My lovely chemo nurse Amy came into my little chemo room, introduced herself and explained to Craig and me how my chemo session would run. To start with, I needed another blood test to check my blood count was okay prior to starting the chemotherapy drugs: it was fine. Amy then came in and placed a heating pad on my right hand and arm just to warm up my veins a bit so they are easier to jab with the needle.

When it came to jabbing time, I stated my personal stance on needles to Amy; I hate them immensely and they should be avoided at all costs. Unfortunately, when you are receiving chemotherapy and have big juicy veins, as I do, it’s tough sh*t – you’re getting a needle. So, I asked very politely if she could use a little needle and not one of those big horse needles I was jabbed with when I had to have my pre-treatment heart-scan. That baby brought me to tears. So Miss Amy was very kind and offered to use a children’s needle, which I cordially agreed to (like I had a choice)!

Funnily, Amy offered me the option of having my finger nails and toes dipped in ice buckets while I received my first chemo drug ‘Taxotere’. Apparently, it can cause a side effect whereby your finger and toe nails can lift and get infections under them. I am all for minimising any future side effects and pain, so into the ice they went for about two hours while the Taxotere dripped into my veins. To distract myself from the coldness, I watched ‘The Love Guru’ on DVD; nothing like a comedy as a great distraction from the numbing cold. Mike Myers is a genius I tell you!

The Taxotere drug was administered to me slowly at first so the nursing staff could watch for any allergic reactions that I may have. I didn’t have any reaction so it was full steam ahead for administering this drug. My veins were then flushed out before starting the next chemo drug on the menu, Carboplatin. As this drug started to drip through slowly, I began to panic. It felt as thought my heart was pounding, my chest felt tight and I started to cough a bit. To be on the safe side, I was given Phenergan and Hydrocortisol intravenously, which made me drift off to sleep. So I spent the rest of the afternoon in a lovely slumber, waking only briefly when my IV’s were changed to flush out my veins and then to give me my third drug, Herceptin.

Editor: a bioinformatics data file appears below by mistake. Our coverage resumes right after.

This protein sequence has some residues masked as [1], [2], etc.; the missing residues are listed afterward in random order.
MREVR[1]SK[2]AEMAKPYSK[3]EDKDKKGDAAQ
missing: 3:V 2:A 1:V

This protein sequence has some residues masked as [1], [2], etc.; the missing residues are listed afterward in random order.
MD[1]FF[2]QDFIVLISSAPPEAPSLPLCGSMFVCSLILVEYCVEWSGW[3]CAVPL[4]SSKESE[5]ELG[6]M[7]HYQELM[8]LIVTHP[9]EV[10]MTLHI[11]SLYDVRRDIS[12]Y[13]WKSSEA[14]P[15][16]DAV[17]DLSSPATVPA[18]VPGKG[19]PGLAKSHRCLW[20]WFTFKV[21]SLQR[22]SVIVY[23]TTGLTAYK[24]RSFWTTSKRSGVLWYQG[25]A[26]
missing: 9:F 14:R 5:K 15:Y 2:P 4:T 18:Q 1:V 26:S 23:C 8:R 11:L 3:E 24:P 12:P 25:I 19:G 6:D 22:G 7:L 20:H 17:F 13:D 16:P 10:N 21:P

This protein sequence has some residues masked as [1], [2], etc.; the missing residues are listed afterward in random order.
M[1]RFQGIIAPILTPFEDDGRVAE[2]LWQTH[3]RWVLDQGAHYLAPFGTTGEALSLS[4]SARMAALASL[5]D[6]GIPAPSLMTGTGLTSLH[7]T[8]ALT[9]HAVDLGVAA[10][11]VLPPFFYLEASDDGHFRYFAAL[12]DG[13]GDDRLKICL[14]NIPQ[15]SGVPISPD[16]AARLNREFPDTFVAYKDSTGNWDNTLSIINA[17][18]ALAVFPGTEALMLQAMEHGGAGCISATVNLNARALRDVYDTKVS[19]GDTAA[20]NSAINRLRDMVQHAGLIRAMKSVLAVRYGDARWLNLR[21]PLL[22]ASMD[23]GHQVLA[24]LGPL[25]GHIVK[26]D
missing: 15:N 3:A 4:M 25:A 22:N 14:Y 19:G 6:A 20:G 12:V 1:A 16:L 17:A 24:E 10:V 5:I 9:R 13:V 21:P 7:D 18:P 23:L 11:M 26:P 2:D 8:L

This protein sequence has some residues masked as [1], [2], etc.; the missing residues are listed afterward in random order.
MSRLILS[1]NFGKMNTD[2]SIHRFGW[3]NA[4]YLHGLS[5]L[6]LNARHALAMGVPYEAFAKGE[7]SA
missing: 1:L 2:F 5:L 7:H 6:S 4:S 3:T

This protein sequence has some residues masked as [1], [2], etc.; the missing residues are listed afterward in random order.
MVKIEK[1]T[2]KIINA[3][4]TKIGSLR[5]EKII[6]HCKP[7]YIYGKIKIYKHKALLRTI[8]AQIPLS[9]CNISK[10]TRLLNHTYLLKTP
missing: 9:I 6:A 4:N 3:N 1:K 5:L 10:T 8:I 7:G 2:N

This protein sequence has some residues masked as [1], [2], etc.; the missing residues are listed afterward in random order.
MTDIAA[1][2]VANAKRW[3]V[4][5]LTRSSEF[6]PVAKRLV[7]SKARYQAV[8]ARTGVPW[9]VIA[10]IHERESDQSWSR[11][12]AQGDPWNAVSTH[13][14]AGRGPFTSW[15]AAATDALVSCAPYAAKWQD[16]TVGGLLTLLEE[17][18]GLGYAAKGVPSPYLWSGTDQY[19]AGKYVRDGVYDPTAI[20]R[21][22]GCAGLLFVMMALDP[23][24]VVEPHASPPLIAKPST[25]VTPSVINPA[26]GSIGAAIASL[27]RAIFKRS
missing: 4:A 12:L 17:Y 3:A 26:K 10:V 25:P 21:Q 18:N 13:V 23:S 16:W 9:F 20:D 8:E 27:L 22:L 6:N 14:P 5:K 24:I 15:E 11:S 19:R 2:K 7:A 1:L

By the time my chemo session had ended and my veins were flushed out for the last time, it was about 5.15pm – a very long day at the hospital.

I feel really blessed that the nursing staff that looked after me – Amy, Ann and Bev – were so attentive, warm and informative. They took the time to explain how I needed to look after myself when I got home to minimise any side effects over the next few days and clarified how the anti-nausea drugs and steroids I need to take over the next few days may affect me, such as the steroids causing sleeplessness.

All-in-all, my first chemotherapy session was not as traumatic as I may have initially thought, again, I think, due to the wonderful staff and having Craig with me throughout the day for moral support (poor love was bored out of his brain though)!